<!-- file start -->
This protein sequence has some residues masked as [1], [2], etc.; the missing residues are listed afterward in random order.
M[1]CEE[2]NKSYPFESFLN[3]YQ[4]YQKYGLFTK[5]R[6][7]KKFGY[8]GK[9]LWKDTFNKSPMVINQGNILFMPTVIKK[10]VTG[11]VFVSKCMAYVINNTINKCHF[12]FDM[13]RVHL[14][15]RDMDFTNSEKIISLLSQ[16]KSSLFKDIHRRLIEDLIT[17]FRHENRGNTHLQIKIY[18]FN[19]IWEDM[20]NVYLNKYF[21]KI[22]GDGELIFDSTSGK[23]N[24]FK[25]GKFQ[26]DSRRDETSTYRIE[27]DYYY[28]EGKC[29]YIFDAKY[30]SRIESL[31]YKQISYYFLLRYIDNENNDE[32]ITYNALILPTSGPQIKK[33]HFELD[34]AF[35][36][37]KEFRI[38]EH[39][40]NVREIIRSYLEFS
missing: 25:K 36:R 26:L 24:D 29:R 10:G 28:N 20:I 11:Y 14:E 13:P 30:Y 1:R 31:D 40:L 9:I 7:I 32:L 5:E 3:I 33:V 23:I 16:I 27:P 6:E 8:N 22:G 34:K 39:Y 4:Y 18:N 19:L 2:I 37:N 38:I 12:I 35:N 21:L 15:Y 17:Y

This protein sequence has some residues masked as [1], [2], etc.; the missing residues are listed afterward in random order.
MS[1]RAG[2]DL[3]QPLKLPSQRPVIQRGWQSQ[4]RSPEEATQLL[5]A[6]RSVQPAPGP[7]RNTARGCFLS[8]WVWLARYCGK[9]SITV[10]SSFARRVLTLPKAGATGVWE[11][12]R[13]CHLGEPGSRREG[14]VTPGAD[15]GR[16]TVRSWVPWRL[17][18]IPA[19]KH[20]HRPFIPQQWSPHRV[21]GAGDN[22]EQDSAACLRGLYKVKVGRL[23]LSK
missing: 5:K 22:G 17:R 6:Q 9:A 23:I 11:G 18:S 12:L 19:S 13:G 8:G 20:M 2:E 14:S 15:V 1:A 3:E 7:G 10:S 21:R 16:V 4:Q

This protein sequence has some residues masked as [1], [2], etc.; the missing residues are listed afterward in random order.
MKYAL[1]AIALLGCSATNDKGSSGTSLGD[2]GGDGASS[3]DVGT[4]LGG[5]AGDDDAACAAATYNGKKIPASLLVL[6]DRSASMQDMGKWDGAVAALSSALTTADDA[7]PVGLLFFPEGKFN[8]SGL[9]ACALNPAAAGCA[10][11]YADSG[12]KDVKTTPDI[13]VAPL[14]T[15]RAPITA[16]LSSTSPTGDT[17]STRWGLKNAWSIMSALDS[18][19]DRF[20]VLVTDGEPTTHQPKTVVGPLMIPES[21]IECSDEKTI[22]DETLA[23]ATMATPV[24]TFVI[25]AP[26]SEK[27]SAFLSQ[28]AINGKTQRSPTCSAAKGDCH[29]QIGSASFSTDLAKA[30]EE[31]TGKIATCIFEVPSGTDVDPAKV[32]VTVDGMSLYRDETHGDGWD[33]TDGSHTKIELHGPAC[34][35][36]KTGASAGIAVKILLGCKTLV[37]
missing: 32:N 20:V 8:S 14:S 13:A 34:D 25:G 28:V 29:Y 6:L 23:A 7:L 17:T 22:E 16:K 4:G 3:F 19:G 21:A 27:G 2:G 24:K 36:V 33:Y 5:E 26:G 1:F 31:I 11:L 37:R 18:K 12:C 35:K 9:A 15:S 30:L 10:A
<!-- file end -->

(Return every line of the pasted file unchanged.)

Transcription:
This protein sequence has some residues masked as [1], [2], etc.; the missing residues are listed afterward in random order.
M[1]CEE[2]NKSYPFESFLN[3]YQ[4]YQKYGLFTK[5]R[6][7]KKFGY[8]GK[9]LWKDTFNKSPMVINQGNILFMPTVIKK[10]VTG[11]VFVSKCMAYVINNTINKCHF[12]FDM[13]RVHL[14][15]RDMDFTNSEKIISLLSQ[16]KSSLFKDIHRRLIEDLIT[17]FRHENRGNTHLQIKIY[18]FN[19]IWEDM[20]NVYLNKYF[21]KI[22]GDGELIFDSTSGK[23]N[24]FK[25]GKFQ[26]DSRRDETSTYRIE[27]DYYY[28]EGKC[29]YIFDAKY[30]SRIESL[31]YKQISYYFLLRYIDNENNDE[32]ITYNALILPTSGPQIKK[33]HFELD[34]AF[35][36][37]KEFRI[38]EH[39][40]NVREIIRSYLEFS
missing: 25:K 36:R 26:L 24:D 29:R 10:G 28:N 20:I 11:Y 14:E 13:P 30:Y 1:R 31:D 40:L 9:I 7:I 32:L 5:E 3:I 33:V 23:I 16:I 27:P 6:E 8:N 22:G 34:K 39:Y 4:Y 18:N 19:L 2:I 37:N 38:I 12:I 35:N 21:L 15:Y 17:Y

This protein sequence has some residues masked as [1], [2], etc.; the missing residues are listed afterward in random order.
MS[1]RAG[2]DL[3]QPLKLPSQRPVIQRGWQSQ[4]RSPEEATQLL[5]A[6]RSVQPAPGP[7]RNTARGCFLS[8]WVWLARYCGK[9]SITV[10]SSFARRVLTLPKAGATGVWE[11][12]R[13]CHLGEPGSRREG[14]VTPGAD[15]GR[16]TVRSWVPWRL[17][18]IPA[19]KH[20]HRPFIPQQWSPHRV[21]GAGDN[22]EQDSAACLRGLYKVKVGRL[23]LSK
missing: 5:K 22:G 17:R 6:Q 9:A 23:I 11:G 18:S 12:L 19:S 13:G 8:G 20:M 2:E 14:S 15:V 1:A 3:E 7:G 10:S 21:R 16:V 4:Q

This protein sequence has some residues masked as [1], [2], etc.; the missing residues are listed afterward in random order.
MKYAL[1]AIALLGCSATNDKGSSGTSLGD[2]GGDGASS[3]DVGT[4]LGG[5]AGDDDAACAAATYNGKKIPASLLVL[6]DRSASMQDMGKWDGAVAALSSALTTADDA[7]PVGLLFFPEGKFN[8]SGL[9]ACALNPAAAGCA[10][11]YADSG[12]KDVKTTPDI[13]VAPL[14]T[15]RAPITA[16]LSSTSPTGDT[17]STRWGLKNAWSIMSALDS[18][19]DRF[20]VLVTDGEPTTHQPKTVVGPLMIPES[21]IECSDEKTI[22]DETLA[23]ATMATPV[24]TFVI[25]AP[26]SEK[27]SAFLSQ[28]AINGKTQRSPTCSAAKGDCH[29]QIGSASFSTDLAKA[30]EE[31]TGKIATCIFEVPSGTDVDPAKV[32]VTVDGMSLYRDETHGDGWD[33]TDGSHTKIELHGPAC[34][35][36]KTGASAGIAVKILLGCKTLV[37]
missing: 32:N 20:V 8:S 14:S 13:A 34:D 25:G 28:V 29:Y 6:L 23:A 7:L 17:T 22:E 16:K 4:G 3:F 19:G 21:A 27:G 2:G 24:K 36:V 33:Y 5:E 26:G 1:F 31:I 11:L 37:R 18:K 12:C 35:K 9:A 15:S 30:L 10:A